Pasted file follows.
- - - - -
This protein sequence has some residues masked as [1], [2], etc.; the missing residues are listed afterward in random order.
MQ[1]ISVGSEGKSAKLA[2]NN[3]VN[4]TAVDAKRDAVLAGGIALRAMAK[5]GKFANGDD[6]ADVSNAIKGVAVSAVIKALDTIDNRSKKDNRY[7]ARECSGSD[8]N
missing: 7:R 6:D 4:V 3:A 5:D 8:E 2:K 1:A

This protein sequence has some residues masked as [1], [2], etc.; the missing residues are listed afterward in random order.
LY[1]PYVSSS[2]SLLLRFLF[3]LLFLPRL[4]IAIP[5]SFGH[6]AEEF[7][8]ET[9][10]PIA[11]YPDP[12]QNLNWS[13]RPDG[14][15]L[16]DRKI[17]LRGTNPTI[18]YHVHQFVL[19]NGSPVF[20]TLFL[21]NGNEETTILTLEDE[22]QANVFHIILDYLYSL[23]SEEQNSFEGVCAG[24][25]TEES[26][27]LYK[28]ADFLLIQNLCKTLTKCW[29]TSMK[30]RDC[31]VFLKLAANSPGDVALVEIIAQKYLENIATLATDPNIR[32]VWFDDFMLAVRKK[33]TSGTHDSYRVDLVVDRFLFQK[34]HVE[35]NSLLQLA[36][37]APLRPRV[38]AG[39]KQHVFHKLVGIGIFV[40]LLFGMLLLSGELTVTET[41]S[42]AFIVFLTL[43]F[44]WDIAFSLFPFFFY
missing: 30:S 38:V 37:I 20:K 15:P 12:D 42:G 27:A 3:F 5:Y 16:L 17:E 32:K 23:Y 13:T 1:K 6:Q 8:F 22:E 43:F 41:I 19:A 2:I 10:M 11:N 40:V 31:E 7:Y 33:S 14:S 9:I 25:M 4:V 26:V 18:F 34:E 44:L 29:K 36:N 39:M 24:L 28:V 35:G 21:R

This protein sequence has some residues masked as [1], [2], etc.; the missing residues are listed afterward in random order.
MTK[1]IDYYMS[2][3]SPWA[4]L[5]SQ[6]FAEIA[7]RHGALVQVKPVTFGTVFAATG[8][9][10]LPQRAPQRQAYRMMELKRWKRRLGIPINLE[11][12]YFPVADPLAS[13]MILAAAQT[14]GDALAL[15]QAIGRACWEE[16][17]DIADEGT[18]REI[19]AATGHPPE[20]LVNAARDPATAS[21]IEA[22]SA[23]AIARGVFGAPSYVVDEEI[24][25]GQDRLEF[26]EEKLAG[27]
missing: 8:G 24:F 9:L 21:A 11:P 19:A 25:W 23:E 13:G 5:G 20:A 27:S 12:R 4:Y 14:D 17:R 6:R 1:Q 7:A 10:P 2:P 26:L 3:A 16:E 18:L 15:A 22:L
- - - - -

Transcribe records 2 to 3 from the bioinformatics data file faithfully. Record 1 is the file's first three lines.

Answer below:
This protein sequence has some residues masked as [1], [2], etc.; the missing residues are listed afterward in random order.
LY[1]PYVSSS[2]SLLLRFLF[3]LLFLPRL[4]IAIP[5]SFGH[6]AEEF[7][8]ET[9][10]PIA[11]YPDP[12]QNLNWS[13]RPDG[14][15]L[16]DRKI[17]LRGTNPTI[18]YHVHQFVL[19]NGSPVF[20]TLFL[21]NGNEETTILTLEDE[22]QANVFHIILDYLYSL[23]SEEQNSFEGVCAG[24][25]TEES[26][27]LYK[28]ADFLLIQNLCKTLTKCW[29]TSMK[30]RDC[31]VFLKLAANSPGDVALVEIIAQKYLENIATLATDPNIR[32]VWFDDFMLAVRKK[33]TSGTHDSYRVDLVVDRFLFQK[34]HVE[35]NSLLQLA[36][37]APLRPRV[38]AG[39]KQHVFHKLVGIGIFV[40]LLFGMLLLSGELTVTET[41]S[42]AFIVFLTL[43]F[44]WDIAFSLFPFFFY
missing: 30:S 38:V 37:I 20:K 15:P 12:D 42:G 27:A 3:F 5:Y 16:L 17:E 32:K 23:Y 13:T 1:K 6:Q 8:F 22:E 43:F 41:I 19:A 2:I 10:M 11:N 40:V 31:E 7:Y 33:S 14:S 9:I 25:M 4:V 26:V 18:F 34:E 44:L 29:K 36:N 39:M 24:L 28:V 35:G 21:R

This protein sequence has some residues masked as [1], [2], etc.; the missing residues are listed afterward in random order.
MTK[1]IDYYMS[2][3]SPWA[4]L[5]SQ[6]FAEIA[7]RHGALVQVKPVTFGTVFAATG[8][9][10]LPQRAPQRQAYRMMELKRWKRRLGIPINLE[11][12]YFPVADPLAS[13]MILAAAQT[14]GDALAL[15]QAIGRACWEE[16][17]DIADEGT[18]REI[19]AATGHPPE[20]LVNAARDPATAS[21]IEA[22]SA[23]AIARGVFGAPSYVVDEEI[24][25]GQDRLEF[26]EEKLAG[27]
missing: 8:G 24:F 9:L 21:A 11:P 19:A 25:W 23:E 13:G 5:G 20:A 27:S 12:R 4:Y 14:D 17:R 6:R 1:Q 7:A 10:P 2:P 26:L 3:A 16:E 18:L 15:A 22:L